The Puraflo system is primarily a pre-treatment system but is usually presented as a combined treatment and disposal unit. The treated effluent usually disperses under gravity through a level of stone base percolation area located beneath the modules.Alternative dispersal methods such as direct piping to remote trenches by gravity or under pressure can be utilized. Any disposal methods used with other pre-treatment systems such as LPP or drip can also be utilized with Puraflo.
The percolation area required are each site is a function of:
- The hydraulic conductivity of the soil;
- The long term acceptance rate or hydraulic loading on the disposal area;
- The average daily flows to the disposal area.
The site conditions under which we would recommend Puraflo Peat Biofilter installed are set out in Appendix A. Specific site criteria for use in North Carolina have yet to be finalized.
Because the PurafloR treatment technology is based on simple, passive biofiltration principles, there is no requirement for moving parts or expensive forced aeration mechanisms. The total running costs are thereby restricted to the power consumption of small submersible pumps which, for a standard single house installation, can be operated for less than a dollar per month.
The Puraflo system is a low-maintenance product and requires no desludging or backwashing. Provided that the primary septic tank is maintained by regular desludging. The system will simply require inspection of the sump/pump unit on an annual basis. An automatic alarm warning device if fitted to each system which will sound in the event of system malfunction.
The performance of the existing installed PurafloR systems has been extensively studied over the past eight year period. In the vast majority of installations the quality of final effluent produces has been very impressive and superior to other treatment options. Reduction of greater than 95% in the BOD and TSS content of the wastewater have been consistently recorded. Similarly, the NH3 -N levels in the primary wastewater has been reduced to <5mgl-1 (70-90% reduction).
The treatment efficiency in the unit has not been subject to significant seasonal variation with ambient air temperature fluctuations. This is again due to the combination of physical, chemical, and biological treatment processes within the system. The average quality of effluent from Puraflosystems (independently tested by reputable laboratories is presented in Table 2.3over).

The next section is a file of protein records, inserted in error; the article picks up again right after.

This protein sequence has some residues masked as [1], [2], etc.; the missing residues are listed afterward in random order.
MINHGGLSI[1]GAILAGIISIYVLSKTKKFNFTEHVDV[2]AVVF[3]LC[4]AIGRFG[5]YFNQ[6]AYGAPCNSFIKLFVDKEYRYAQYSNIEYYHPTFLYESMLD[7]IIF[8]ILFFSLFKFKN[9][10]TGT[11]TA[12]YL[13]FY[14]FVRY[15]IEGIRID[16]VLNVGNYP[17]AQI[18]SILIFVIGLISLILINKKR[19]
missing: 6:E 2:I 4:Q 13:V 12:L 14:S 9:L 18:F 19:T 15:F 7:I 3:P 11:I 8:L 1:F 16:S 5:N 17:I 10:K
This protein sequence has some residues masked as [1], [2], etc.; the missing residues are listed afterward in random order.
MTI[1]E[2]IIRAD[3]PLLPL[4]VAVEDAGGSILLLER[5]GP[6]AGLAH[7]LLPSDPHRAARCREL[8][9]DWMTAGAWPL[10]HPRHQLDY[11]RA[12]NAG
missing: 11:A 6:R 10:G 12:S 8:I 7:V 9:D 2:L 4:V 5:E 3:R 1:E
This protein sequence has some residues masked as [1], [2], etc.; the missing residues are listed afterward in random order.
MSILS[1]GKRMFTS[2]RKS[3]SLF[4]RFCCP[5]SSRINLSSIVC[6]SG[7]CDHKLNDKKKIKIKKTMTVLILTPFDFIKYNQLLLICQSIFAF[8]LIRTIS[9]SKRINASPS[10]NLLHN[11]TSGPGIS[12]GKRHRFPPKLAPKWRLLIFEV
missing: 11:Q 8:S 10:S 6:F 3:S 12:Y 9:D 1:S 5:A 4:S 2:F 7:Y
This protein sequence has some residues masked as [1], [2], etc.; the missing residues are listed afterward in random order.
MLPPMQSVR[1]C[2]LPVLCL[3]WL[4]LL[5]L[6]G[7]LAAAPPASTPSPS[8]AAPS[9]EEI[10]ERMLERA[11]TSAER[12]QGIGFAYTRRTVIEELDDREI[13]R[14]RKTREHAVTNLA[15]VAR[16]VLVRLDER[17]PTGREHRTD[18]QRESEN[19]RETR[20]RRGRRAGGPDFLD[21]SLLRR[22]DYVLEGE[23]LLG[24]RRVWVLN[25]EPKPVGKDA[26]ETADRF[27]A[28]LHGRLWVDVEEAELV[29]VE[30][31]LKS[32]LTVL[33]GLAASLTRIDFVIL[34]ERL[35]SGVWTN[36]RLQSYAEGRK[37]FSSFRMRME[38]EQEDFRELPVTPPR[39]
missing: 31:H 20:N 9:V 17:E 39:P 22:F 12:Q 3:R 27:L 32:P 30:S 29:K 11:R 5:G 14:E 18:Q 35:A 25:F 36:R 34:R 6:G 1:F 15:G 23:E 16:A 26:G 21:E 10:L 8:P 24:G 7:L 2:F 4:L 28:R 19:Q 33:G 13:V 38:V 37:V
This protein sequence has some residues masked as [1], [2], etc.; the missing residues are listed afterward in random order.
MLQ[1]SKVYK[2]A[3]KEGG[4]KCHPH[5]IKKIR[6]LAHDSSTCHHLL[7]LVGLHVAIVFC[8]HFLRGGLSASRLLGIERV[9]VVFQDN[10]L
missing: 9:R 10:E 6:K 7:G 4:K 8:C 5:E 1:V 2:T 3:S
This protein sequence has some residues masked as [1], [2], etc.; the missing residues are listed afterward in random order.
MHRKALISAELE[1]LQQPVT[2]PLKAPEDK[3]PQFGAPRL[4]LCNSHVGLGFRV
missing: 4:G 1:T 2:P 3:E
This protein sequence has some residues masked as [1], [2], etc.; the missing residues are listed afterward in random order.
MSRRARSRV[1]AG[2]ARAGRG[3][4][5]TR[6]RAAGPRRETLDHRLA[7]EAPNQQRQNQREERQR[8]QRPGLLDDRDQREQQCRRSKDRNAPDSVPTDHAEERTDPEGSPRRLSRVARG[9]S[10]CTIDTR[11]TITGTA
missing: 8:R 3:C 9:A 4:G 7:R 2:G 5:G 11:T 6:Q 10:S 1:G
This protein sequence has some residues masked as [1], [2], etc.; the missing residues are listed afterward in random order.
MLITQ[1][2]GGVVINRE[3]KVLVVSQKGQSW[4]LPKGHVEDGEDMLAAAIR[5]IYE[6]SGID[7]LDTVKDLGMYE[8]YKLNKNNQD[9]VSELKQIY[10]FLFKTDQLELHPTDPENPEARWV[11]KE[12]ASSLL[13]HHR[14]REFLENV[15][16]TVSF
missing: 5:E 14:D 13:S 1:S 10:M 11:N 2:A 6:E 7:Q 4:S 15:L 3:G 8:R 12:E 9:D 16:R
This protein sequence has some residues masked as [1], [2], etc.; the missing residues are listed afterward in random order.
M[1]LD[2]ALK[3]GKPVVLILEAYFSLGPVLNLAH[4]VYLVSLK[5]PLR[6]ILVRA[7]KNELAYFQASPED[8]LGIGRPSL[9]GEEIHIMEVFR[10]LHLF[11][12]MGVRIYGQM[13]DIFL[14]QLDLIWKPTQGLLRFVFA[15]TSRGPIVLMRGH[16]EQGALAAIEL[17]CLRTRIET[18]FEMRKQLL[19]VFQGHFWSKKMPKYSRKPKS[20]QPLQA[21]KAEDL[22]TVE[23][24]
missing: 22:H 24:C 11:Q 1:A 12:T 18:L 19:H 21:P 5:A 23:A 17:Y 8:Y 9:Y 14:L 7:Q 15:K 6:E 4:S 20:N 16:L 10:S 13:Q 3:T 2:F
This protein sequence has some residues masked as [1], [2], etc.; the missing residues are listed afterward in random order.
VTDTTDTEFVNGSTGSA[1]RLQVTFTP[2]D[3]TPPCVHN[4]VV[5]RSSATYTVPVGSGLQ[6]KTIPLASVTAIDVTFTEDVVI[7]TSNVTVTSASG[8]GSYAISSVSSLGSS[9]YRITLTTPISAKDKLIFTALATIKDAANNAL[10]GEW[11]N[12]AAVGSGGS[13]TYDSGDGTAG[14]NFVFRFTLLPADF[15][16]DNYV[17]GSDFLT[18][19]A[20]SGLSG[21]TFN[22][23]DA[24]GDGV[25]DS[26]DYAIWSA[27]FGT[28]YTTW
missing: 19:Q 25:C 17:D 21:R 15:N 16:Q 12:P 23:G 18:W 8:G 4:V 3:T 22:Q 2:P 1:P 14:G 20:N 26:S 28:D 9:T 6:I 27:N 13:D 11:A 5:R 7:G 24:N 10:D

The standard treatment system is currently being upgraded to provide an option for the removal of residual contaminants particularly nutrients (phosphate and nitrate). Initial field trials in the U.S. show some very positive results.
In addition to achieving considerable BOD, SS and NH3-N reductions in the wastewater, the PurafloR system is also very effective at eliminating enteric bacteria contained in the waste. The anti-microbial properties of the Puraflo system can be classified under two broad headings:
- The aggressive nature of the peaty media
- Microbial antagonism
The anti-microbial properties of the acidic peaty soils are well established in scientific literature. Bitton and Millen, (1984) and Gerba and Wolf, (1975) describe the accelerated decay of bacteria belonging the Enterobacteriacae group in peaty soils (pH 3-5) when compared to other soils. There are a number of reasons proposed for this. Firstly, the low pH directly affects the cells walls of the organisms in addition to limiting the amounts of nutrients available for uptake. Secondly, the trace amounts of phenols, bitumes and other complex hydrocarbons which are associated with peaty materials are directly toxic to certain bacteria in particular enteric organisms which find themselves in a hostile environment (low temperature high competition etc.) and are already in a stressed condition. Finally certain peaty soils have been demonstrated to contain a significant fungal species population (in addition to certain actinomycetes) which produce antibiotics and thus can adversely affect bacterial species in the zone of influence. It is important to note that the natural anti-microbial properties of the peat media are only effective on the “stressed” enteric organisms contained in the primary wastewater. The indigenous microflora associated with the treatment media are largely unaffected by the properties described.